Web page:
WASHINGTON, D.C. — On Monday, Dec. 19, an Arizona judge heard arguments in an election contest brought by Kari Lake, the failed Republican candidate for Arizona governor and an election denier, against Arizona Secretary of State Katie Hobbs (D), the Maricopa County recorder, the Maricopa County Board of Supervisors and the Maricopa County director of elections. Specifically, the defendants, through their attorneys (hereafter referred to as Gov.-elect Hobbs’ attorney, Secretary Hobbs’ attorney and Maricopa County’s attorney) argued that the contest should be dismissed while Kari Lake’s attorney (hereafter referred to as Lake’s attorney) argued that the case should go to trial this week.
Gov.-elect Hobbs’ attorney opened with the argument by stating that the case should be dismissed based on laches (the legal principle that a lawsuit has to be brought in a timely manner). She then argued that Lake’s claims do not meet election contest standards under Arizona law because an election contest may only be brought if there is fraud, misconduct or if illegal votes impacted the outcome of the election and if these alleged errors would have changed the results. Since Lake explicitly states in her complaint that she is not alleging fraud, Gov.-elect Hobbs’ attorney argued the fraud point is moot in this case. Gov.-elect Hobbs’ attorney argued that, in most election contests, “the contest hinges on 10, 20 or 50 votes that decide an election and whether they were lawfully counted or impermissibly excluded. Here, by contrast, Ms. Lake must overcome over 17,000 votes.” Gov.-elect Hobbs’ attorney concluded by rebutting Lake’s allegations of rot in the electoral system by stating: “If there’s anything rotten in Arizona, it is what this contest represents. For the past several years, our democracy and its basic guiding principles have been under sustained assault from candidates who just cannot or will not accept the fact that they lost.”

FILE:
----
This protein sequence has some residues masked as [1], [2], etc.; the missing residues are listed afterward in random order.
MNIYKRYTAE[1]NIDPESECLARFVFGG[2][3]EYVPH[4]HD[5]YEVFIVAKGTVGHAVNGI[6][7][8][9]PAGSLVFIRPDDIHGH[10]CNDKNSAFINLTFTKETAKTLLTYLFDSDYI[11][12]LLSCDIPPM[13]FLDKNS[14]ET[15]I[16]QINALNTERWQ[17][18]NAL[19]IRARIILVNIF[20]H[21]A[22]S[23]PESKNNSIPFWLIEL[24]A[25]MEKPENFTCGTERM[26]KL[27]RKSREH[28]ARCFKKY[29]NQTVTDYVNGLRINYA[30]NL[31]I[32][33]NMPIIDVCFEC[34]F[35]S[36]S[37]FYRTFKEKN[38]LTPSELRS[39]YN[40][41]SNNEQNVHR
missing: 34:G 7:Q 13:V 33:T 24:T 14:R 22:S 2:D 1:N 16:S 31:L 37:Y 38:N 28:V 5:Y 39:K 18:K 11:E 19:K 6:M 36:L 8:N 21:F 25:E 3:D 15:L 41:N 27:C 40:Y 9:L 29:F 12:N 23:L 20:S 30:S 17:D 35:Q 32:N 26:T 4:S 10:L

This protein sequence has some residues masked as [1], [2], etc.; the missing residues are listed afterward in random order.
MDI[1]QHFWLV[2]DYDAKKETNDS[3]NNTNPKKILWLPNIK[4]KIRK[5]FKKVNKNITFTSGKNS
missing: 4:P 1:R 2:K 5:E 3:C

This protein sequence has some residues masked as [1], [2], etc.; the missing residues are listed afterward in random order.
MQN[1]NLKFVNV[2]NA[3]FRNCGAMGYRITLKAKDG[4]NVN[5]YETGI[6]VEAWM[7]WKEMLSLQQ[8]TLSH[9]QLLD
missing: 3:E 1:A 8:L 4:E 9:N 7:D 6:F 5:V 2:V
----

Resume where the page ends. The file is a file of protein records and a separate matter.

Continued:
Next, the judge heard from Maricopa County’s attorney, who also argued that the case should be dismissed. He argued that Lake did not make “a single allegation of misconduct that’s supported by a single fact.” Additionally, he argued that any litigation about election procedures should have been brought before the election, not after. Maricopa County’s attorney then turned to rebutting the validity of the affidavits that Lake provided. He explained that although voters may not have been “happy” with their experience, these voters still successfully cast their ballots. He argued that it is offensive to describe what Maricopa County voters allegedly experienced as “voter suppression.”
Then, the judge heard from the attorney representing Secretary Hobbs in her official capacity. He argued that if this case moved forward to trial, it would “open the litigation flood gates” and every future election could “be contested and proceed to trial.”
Next, the judge heard from Lake’s attorney (who might be remembered by his stint representing the controversial Cyber Ninjas during Arizona’s 2020 election “audit”), who argued that Maricopa County failed to follow its election procedures and chain of custody rules for ballots. He claimed that “mysteriously, 25,000 extra ballots appeared” in Maricopa County after the election and these ballots are “outcome determinative.” He then made the argument that Maricopa County officials are engaged in a “secret censorship operation set up by the government that would make Orwell blush.” In support of this allegation of a conspiracy, Lake’s attorney suggested that “you have the federal government creating an election misinformation reporting portal, specifically for state and local election officials, which ties them directly with social media companies like Twitter and Facebook and allows these election officials to immediately flag and take down information to censor people that they find objectionable. They call it misinformation, but this is a secret operation” that is allegedly an “affront to the First Amendment.” Lake’s attorney then referred to a pollster for the Epoch Times who said the total number of disenfranchised voters in Maricopa County would be “outcome determinative.”